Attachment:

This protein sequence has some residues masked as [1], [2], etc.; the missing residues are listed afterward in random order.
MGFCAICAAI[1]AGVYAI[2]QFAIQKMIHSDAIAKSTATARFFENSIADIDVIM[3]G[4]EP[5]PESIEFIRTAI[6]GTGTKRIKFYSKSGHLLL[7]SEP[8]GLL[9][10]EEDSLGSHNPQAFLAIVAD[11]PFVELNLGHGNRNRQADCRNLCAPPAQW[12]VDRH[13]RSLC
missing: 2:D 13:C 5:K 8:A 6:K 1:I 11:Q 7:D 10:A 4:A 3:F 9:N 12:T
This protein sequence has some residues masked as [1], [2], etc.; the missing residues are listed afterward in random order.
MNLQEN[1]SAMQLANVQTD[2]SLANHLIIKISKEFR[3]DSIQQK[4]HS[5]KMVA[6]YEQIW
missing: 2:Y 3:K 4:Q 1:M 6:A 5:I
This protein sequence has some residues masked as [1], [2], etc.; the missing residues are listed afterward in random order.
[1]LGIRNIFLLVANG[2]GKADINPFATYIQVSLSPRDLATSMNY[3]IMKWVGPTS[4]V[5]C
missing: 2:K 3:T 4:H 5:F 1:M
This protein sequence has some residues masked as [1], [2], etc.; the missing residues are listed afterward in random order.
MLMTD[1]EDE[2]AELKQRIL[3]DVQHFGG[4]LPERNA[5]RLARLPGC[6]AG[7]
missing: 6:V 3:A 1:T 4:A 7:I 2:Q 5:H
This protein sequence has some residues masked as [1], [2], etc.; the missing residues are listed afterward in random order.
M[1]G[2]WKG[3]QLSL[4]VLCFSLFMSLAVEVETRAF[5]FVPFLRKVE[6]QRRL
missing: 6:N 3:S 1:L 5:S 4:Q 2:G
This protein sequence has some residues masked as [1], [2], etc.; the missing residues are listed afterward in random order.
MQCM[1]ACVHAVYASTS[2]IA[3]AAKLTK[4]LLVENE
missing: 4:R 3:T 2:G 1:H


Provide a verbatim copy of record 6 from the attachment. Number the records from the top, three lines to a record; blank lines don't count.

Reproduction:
This protein sequence has some residues masked as [1], [2], etc.; the missing residues are listed afterward in random order.
MQCM[1]ACVHAVYASTS[2]IA[3]AAKLTK[4]LLVENE
missing: 4:R 3:T 2:G 1:H